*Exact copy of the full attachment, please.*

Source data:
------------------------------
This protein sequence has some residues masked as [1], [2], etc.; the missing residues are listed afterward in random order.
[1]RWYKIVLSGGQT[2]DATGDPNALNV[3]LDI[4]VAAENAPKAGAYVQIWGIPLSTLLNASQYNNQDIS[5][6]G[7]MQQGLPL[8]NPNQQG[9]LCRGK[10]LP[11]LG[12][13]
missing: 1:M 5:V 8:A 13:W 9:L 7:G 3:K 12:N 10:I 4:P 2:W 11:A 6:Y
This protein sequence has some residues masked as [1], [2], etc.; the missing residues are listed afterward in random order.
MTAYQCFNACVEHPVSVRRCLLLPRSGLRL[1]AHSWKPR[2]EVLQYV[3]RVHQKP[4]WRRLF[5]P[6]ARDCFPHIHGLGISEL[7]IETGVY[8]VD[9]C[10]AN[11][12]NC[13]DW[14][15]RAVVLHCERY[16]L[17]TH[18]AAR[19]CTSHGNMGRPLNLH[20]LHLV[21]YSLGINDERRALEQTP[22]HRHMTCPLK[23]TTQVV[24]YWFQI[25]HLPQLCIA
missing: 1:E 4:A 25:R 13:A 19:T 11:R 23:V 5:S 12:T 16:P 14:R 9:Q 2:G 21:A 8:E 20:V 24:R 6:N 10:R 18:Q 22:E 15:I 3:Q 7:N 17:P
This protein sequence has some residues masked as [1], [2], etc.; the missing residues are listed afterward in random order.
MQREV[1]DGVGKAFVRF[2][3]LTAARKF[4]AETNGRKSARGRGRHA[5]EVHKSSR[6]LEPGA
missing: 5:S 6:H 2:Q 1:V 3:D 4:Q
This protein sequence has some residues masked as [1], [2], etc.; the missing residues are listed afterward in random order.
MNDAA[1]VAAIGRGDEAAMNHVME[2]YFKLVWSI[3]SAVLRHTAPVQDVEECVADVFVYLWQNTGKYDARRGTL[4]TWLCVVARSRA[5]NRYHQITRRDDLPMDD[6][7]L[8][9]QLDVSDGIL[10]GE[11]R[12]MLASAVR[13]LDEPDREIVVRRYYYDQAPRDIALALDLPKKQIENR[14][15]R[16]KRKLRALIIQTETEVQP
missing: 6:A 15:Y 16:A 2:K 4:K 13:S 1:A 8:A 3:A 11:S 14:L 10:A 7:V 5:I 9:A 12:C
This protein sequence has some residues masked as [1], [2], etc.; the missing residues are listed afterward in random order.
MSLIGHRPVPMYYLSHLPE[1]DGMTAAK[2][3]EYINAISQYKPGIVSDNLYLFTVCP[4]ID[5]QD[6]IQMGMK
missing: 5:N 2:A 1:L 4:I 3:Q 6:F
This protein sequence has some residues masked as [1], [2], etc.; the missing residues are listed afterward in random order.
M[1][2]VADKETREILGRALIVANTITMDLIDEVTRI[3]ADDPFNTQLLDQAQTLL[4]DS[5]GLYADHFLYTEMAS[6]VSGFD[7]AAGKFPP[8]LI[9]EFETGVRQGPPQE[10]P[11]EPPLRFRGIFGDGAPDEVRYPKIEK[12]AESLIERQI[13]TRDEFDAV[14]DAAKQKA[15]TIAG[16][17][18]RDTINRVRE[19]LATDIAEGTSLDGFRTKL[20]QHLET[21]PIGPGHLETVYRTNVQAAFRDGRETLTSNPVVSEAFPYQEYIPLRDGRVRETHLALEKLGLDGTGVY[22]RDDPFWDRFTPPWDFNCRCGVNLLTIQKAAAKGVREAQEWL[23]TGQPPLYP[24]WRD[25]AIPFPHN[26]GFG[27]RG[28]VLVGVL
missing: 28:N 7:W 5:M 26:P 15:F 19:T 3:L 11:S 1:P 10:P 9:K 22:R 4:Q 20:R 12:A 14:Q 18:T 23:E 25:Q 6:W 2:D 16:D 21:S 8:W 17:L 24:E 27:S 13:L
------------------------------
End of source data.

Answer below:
This protein sequence has some residues masked as [1], [2], etc.; the missing residues are listed afterward in random order.
[1]RWYKIVLSGGQT[2]DATGDPNALNV[3]LDI[4]VAAENAPKAGAYVQIWGIPLSTLLNASQYNNQDIS[5][6]G[7]MQQGLPL[8]NPNQQG[9]LCRGK[10]LP[11]LG[12][13]
missing: 1:M 5:V 8:A 13:W 9:L 7:G 3:K 12:N 10:I 4:P 2:W 11:A 6:Y
This protein sequence has some residues masked as [1], [2], etc.; the missing residues are listed afterward in random order.
MTAYQCFNACVEHPVSVRRCLLLPRSGLRL[1]AHSWKPR[2]EVLQYV[3]RVHQKP[4]WRRLF[5]P[6]ARDCFPHIHGLGISEL[7]IETGVY[8]VD[9]C[10]AN[11][12]NC[13]DW[14][15]RAVVLHCERY[16]L[17]TH[18]AAR[19]CTSHGNMGRPLNLH[20]LHLV[21]YSLGINDERRALEQTP[22]HRHMTCPLK[23]TTQVV[24]YWFQI[25]HLPQLCIA
missing: 1:E 4:A 25:R 13:A 19:T 11:R 23:V 5:S 12:T 16:P 14:R 9:Q 2:G 21:A 8:E 20:V 24:R 6:N 10:R 18:Q 22:E 15:I 3:Q 7:N 17:P
This protein sequence has some residues masked as [1], [2], etc.; the missing residues are listed afterward in random order.
MQREV[1]DGVGKAFVRF[2][3]LTAARKF[4]AETNGRKSARGRGRHA[5]EVHKSSR[6]LEPGA
missing: 5:S 6:H 2:Q 1:V 3:D 4:Q
This protein sequence has some residues masked as [1], [2], etc.; the missing residues are listed afterward in random order.
MNDAA[1]VAAIGRGDEAAMNHVME[2]YFKLVWSI[3]SAVLRHTAPVQDVEECVADVFVYLWQNTGKYDARRGTL[4]TWLCVVARSRA[5]NRYHQITRRDDLPMDD[6][7]L[8][9]QLDVSDGIL[10]GE[11]R[12]MLASAVR[13]LDEPDREIVVRRYYYDQAPRDIALALDLPKKQIENR[14][15]R[16]KRKLRALIIQTETEVQP
missing: 6:A 15:Y 16:A 2:K 4:K 13:S 1:A 8:A 3:A 11:S 14:L 10:A 7:V 5:I 9:A 12:C
This protein sequence has some residues masked as [1], [2], etc.; the missing residues are listed afterward in random order.
MSLIGHRPVPMYYLSHLPE[1]DGMTAAK[2][3]EYINAISQYKPGIVSDNLYLFTVCP[4]ID[5]QD[6]IQMGMK
missing: 5:N 2:A 1:L 4:I 3:Q 6:F
This protein sequence has some residues masked as [1], [2], etc.; the missing residues are listed afterward in random order.
M[1][2]VADKETREILGRALIVANTITMDLIDEVTRI[3]ADDPFNTQLLDQAQTLL[4]DS[5]GLYADHFLYTEMAS[6]VSGFD[7]AAGKFPP[8]LI[9]EFETGVRQGPPQE[10]P[11]EPPLRFRGIFGDGAPDEVRYPKIEK[12]AESLIERQI[13]TRDEFDAV[14]DAAKQKA[15]TIAG[16][17][18]RDTINRVRE[19]LATDIAEGTSLDGFRTKL[20]QHLET[21]PIGPGHLETVYRTNVQAAFRDGRETLTSNPVVSEAFPYQEYIPLRDGRVRETHLALEKLGLDGTGVY[22]RDDPFWDRFTPPWDFNCRCGVNLLTIQKAAAKGVREAQEWL[23]TGQPPLYP[24]WRD[25]AIPFPHN[26]GFG[27]RG[28]VLVGVL
missing: 28:N 7:W 5:M 26:P 15:F 19:T 3:L 11:S 1:P 10:P 9:K 22:R 4:Q 20:R 12:A 14:Q 18:T 23:E 25:Q 6:W 2:D 16:D 21:S 8:W 17:L 24:E 27:S 13:L